Ms Plester said that the children had developed a highly sophisticated command of different linguistic registers. “They know when to use standard English and when to use textisms or genteel gangster speech, such as ‘dat fing’. If they allow text language to enter their school or exam work, it is probably because they are doing it on purpose to make a point, such as demonstrating a lack of respect . . . It is not because they do not know how to spell or write.”
What are you doing tonight? Can you come out to the cinema? Wot u doin 2nit Cn U cm 2 cnma
I cannot come out. I have too much homework to do. Cnt cm out 2 mch hmwk
…and from http://news.scotsman.com/
🙂 Txt comp splits teachers 😦
Aberdeen University wants the competition, which is aimed at secondary school pupils and will see the winning entrants published, to attract as many youngsters as possible. Key literary figures have also backed the use of text and other ‘languages’.
But the move has been condemned by headteachers as yet another example of dumbing down and falling educational standards.
The What’s The Story contest is open to pupils aged between 11 and 18. Winning entries will be published in a specially commissioned book. A university spokesman said: “The theme of the competition is ‘oor wey o’ spikin’.”
Annette Murray, arts education co-ordinator with Aberdeen City Council, which is co-organising the contest, revealed that entries had already been received in street and Cockney rhyming slang, Doric, Geordie, German, French and even Mongolian, as well as in text abbreviations.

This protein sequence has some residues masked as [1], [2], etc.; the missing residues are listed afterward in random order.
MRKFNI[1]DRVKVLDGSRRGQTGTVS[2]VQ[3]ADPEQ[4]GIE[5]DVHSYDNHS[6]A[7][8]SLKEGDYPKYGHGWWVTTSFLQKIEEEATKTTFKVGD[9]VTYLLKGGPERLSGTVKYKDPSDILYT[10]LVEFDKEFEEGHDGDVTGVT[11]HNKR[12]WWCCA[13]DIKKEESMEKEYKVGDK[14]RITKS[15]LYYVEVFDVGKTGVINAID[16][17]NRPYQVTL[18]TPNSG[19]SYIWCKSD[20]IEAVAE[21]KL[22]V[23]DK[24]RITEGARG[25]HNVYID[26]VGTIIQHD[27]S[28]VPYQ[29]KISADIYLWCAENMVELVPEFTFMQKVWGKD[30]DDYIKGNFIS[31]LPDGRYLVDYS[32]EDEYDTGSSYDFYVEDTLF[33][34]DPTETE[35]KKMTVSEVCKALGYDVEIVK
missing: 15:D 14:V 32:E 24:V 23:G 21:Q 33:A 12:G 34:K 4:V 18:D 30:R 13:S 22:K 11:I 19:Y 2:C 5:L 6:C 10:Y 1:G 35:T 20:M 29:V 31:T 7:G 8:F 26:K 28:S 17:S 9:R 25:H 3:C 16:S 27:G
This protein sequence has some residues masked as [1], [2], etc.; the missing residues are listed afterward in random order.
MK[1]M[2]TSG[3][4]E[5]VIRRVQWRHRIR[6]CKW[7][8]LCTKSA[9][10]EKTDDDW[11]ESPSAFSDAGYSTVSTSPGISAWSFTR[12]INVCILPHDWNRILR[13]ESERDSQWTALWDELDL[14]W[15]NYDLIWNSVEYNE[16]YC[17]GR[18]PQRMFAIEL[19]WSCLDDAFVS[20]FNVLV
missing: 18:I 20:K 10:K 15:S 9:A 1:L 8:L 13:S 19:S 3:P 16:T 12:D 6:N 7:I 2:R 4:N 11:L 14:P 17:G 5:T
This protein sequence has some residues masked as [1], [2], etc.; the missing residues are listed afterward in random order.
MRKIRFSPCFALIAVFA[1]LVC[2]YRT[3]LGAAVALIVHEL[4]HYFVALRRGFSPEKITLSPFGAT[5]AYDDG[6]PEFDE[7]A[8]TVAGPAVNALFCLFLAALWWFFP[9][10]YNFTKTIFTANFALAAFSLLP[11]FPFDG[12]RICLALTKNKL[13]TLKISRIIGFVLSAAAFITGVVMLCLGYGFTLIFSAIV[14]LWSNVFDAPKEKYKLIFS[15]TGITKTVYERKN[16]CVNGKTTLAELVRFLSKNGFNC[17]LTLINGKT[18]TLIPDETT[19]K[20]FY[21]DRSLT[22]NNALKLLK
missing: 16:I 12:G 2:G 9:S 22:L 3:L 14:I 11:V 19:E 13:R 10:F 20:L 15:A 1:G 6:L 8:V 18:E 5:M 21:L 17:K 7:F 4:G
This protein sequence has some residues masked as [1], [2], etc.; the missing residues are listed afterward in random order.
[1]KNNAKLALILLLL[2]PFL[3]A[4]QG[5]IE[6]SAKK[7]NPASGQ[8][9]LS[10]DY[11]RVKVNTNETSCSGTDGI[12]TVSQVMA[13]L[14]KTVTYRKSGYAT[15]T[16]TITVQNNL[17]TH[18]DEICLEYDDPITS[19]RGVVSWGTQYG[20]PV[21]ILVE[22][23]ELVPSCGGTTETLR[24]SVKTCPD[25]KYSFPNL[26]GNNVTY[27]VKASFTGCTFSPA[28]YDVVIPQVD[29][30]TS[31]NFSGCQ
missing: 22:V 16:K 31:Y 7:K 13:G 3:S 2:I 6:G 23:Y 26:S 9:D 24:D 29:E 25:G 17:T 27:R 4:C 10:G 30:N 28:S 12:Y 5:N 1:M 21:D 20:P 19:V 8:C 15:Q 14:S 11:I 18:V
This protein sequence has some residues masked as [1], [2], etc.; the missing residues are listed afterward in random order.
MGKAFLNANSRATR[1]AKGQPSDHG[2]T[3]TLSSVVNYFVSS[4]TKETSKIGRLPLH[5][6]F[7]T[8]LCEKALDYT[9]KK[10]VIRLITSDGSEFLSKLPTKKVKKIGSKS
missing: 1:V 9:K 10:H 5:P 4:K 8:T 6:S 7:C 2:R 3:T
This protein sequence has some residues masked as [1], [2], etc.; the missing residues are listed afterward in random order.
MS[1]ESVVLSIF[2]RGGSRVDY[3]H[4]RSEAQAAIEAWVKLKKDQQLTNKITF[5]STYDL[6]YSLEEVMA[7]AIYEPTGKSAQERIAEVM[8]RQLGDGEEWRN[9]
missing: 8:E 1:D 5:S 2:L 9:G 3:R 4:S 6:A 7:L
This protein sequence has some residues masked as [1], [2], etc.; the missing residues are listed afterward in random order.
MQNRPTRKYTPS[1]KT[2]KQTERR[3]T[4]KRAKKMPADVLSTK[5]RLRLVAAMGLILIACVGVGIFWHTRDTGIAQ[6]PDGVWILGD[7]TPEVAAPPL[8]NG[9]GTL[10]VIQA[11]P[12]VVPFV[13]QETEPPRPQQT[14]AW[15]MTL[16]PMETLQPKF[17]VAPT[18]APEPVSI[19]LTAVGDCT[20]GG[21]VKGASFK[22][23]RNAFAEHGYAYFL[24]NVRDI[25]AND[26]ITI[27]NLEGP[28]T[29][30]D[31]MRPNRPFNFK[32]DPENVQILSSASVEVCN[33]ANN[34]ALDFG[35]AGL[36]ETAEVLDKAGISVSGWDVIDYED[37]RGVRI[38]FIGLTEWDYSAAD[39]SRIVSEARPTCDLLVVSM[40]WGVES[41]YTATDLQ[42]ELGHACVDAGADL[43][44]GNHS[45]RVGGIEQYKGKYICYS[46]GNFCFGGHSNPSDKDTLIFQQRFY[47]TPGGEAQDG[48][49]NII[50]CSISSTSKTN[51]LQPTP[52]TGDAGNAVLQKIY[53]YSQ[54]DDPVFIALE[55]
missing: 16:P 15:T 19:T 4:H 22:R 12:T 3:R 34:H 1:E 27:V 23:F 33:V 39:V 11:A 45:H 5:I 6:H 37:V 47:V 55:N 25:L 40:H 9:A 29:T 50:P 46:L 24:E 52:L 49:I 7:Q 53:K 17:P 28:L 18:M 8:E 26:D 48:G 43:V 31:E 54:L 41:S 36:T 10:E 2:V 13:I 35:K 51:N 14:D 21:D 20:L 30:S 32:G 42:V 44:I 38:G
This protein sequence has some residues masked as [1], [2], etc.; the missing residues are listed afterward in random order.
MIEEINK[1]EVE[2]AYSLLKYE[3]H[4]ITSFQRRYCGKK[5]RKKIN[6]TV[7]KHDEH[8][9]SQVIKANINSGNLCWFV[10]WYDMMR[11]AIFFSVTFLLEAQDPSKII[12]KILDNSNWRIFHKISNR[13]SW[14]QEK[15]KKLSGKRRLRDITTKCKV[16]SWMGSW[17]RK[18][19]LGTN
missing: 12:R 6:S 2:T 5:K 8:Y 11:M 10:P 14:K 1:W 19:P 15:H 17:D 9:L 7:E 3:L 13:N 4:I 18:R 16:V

“We want to empower young people and allow them to write in the style they feel most comfortable using, and if that is in text-speak or street-speak then fine,” she said.
“Language is living and evolving constantly and we want to reflect that. If you can encourage young people to get involved in writing then that has got to be positive. There is always time for them to learn to express themselves in the more traditional, ‘proper’ way in future.”
Murray was backed by Dr Donald Smith, director of the Scottish Storytelling Centre and chair of the Literature Forum for Scotland.
He said: “The power of expression is a very important human right. Anything that encourages young people to express that right and skill is great and deserves to be applauded.”
But Bryan Lewis, the headmaster of Mary Erskine and Stewart’s Melville private junior school in Edinburgh, felt the relaxing of the competition rules was another example of the white flag being raised in the face of falling literary and academic standards.
“It may be unfashionable to say it, but text-messaging abbreviations and slang are not appropriate substitutes for correct English,” he said.